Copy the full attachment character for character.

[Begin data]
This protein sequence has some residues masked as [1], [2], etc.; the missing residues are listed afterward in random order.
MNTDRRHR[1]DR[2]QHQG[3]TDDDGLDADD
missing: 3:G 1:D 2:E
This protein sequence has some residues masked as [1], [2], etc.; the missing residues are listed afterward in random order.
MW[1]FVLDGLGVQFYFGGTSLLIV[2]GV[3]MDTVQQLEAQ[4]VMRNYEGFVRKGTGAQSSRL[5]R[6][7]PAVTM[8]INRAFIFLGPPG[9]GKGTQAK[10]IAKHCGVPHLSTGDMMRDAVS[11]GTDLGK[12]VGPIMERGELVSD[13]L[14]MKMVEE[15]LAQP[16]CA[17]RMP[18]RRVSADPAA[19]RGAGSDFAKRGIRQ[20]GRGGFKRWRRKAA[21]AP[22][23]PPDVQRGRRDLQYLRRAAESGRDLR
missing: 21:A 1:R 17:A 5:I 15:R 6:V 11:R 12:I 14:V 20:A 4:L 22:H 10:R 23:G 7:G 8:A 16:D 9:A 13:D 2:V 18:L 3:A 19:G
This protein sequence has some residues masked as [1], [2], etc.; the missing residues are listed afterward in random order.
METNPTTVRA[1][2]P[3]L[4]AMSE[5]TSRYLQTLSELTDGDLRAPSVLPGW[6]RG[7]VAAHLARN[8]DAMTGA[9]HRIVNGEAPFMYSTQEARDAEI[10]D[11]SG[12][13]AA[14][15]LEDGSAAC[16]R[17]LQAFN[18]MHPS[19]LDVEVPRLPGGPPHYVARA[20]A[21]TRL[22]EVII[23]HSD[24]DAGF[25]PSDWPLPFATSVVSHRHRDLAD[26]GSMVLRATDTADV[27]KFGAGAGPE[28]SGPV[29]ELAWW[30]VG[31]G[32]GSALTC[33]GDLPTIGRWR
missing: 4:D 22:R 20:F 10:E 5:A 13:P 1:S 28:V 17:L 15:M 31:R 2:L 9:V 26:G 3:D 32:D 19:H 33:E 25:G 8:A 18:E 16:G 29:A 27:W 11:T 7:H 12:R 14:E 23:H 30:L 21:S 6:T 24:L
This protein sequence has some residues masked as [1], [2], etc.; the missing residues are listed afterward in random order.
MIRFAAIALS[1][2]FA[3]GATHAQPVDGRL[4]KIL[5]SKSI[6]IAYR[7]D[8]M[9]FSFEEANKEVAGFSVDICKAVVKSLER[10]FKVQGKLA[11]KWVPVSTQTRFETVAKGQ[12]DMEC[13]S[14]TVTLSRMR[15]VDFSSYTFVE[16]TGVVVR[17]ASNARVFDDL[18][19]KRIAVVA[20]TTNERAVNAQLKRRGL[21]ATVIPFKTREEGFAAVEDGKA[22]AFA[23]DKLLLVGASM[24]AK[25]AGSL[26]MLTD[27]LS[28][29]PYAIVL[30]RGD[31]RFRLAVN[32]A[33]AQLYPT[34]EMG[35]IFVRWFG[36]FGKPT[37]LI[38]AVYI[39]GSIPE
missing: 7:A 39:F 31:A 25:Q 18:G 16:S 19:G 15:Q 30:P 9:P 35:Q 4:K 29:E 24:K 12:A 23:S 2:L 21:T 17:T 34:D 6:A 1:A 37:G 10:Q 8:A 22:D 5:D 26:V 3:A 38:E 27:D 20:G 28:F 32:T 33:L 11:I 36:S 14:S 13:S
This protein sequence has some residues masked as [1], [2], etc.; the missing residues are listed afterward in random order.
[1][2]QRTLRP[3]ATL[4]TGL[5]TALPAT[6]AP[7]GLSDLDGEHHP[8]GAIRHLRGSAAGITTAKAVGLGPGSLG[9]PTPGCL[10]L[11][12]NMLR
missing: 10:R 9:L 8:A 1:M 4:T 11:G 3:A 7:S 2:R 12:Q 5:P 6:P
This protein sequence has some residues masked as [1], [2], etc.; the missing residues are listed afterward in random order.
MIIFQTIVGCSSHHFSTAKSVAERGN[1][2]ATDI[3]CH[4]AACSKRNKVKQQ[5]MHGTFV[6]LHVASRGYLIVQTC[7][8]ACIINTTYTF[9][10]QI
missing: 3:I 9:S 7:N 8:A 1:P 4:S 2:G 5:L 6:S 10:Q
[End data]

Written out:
This protein sequence has some residues masked as [1], [2], etc.; the missing residues are listed afterward in random order.
MNTDRRHR[1]DR[2]QHQG[3]TDDDGLDADD
missing: 3:G 1:D 2:E
This protein sequence has some residues masked as [1], [2], etc.; the missing residues are listed afterward in random order.
MW[1]FVLDGLGVQFYFGGTSLLIV[2]GV[3]MDTVQQLEAQ[4]VMRNYEGFVRKGTGAQSSRL[5]R[6][7]PAVTM[8]INRAFIFLGPPG[9]GKGTQAK[10]IAKHCGVPHLSTGDMMRDAVS[11]GTDLGK[12]VGPIMERGELVSD[13]L[14]MKMVEE[15]LAQP[16]CA[17]RMP[18]RRVSADPAA[19]RGAGSDFAKRGIRQ[20]GRGGFKRWRRKAA[21]AP[22][23]PPDVQRGRRDLQYLRRAAESGRDLR
missing: 21:A 1:R 17:A 5:I 15:R 6:V 11:R 12:I 14:V 20:A 4:L 22:H 10:R 23:G 7:G 8:A 16:D 9:A 13:D 2:V 18:L 3:A 19:G
This protein sequence has some residues masked as [1], [2], etc.; the missing residues are listed afterward in random order.
METNPTTVRA[1][2]P[3]L[4]AMSE[5]TSRYLQTLSELTDGDLRAPSVLPGW[6]RG[7]VAAHLARN[8]DAMTGA[9]HRIVNGEAPFMYSTQEARDAEI[10]D[11]SG[12][13]AA[14][15]LEDGSAAC[16]R[17]LQAFN[18]MHPS[19]LDVEVPRLPGGPPHYVARA[20]A[21]TRL[22]EVII[23]HSD[24]DAGF[25]PSDWPLPFATSVVSHRHRDLAD[26]GSMVLRATDTADV[27]KFGAGAGPE[28]SGPV[29]ELAWW[30]VG[31]G[32]GSALTC[33]GDLPTIGRWR
missing: 4:D 22:R 20:F 10:E 5:A 13:P 1:S 28:V 17:L 15:M 31:R 2:L 9:V 26:G 3:D 32:D 19:H 33:E 25:G 8:A 18:E 16:G 29:A 27:W 11:T 7:H 12:R 14:E 23:H 30:L 21:S 6:T 24:L
This protein sequence has some residues masked as [1], [2], etc.; the missing residues are listed afterward in random order.
MIRFAAIALS[1][2]FA[3]GATHAQPVDGRL[4]KIL[5]SKSI[6]IAYR[7]D[8]M[9]FSFEEANKEVAGFSVDICKAVVKSLER[10]FKVQGKLA[11]KWVPVSTQTRFETVAKGQ[12]DMEC[13]S[14]TVTLSRMR[15]VDFSSYTFVE[16]TGVVVR[17]ASNARVFDDL[18][19]KRIAVVA[20]TTNERAVNAQLKRRGL[21]ATVIPFKTREEGFAAVEDGKA[22]AFA[23]DKLLLVGASM[24]AK[25]AGSL[26]MLTD[27]LS[28][29]PYAIVL[30]RGD[31]RFRLAVN[32]A[33]AQLYPT[34]EMG[35]IFVRWFG[36]FGKPT[37]LI[38]AVYI[39]GSIPE
missing: 7:A 39:F 31:A 25:Q 18:G 16:S 19:G 15:Q 30:P 9:P 35:Q 4:K 29:E 24:K 12:A 23:S 2:L 21:T 17:T 34:D 6:A 1:A 37:G 10:Q 8:A 22:D 5:D 26:V 3:A 38:E 27:D 20:G 28:F 32:T 33:L 11:I 36:S 14:S 13:S
This protein sequence has some residues masked as [1], [2], etc.; the missing residues are listed afterward in random order.
[1][2]QRTLRP[3]ATL[4]TGL[5]TALPAT[6]AP[7]GLSDLDGEHHP[8]GAIRHLRGSAAGITTAKAVGLGPGSLG[9]PTPGCL[10]L[11][12]NMLR
missing: 10:R 9:L 8:A 1:M 4:T 11:G 3:A 7:S 2:R 12:Q 5:P 6:P
This protein sequence has some residues masked as [1], [2], etc.; the missing residues are listed afterward in random order.
MIIFQTIVGCSSHHFSTAKSVAERGN[1][2]ATDI[3]CH[4]AACSKRNKVKQQ[5]MHGTFV[6]LHVASRGYLIVQTC[7][8]ACIINTTYTF[9][10]QI
missing: 3:I 9:S 7:N 8:A 1:P 4:S 2:G 5:L 6:S 10:Q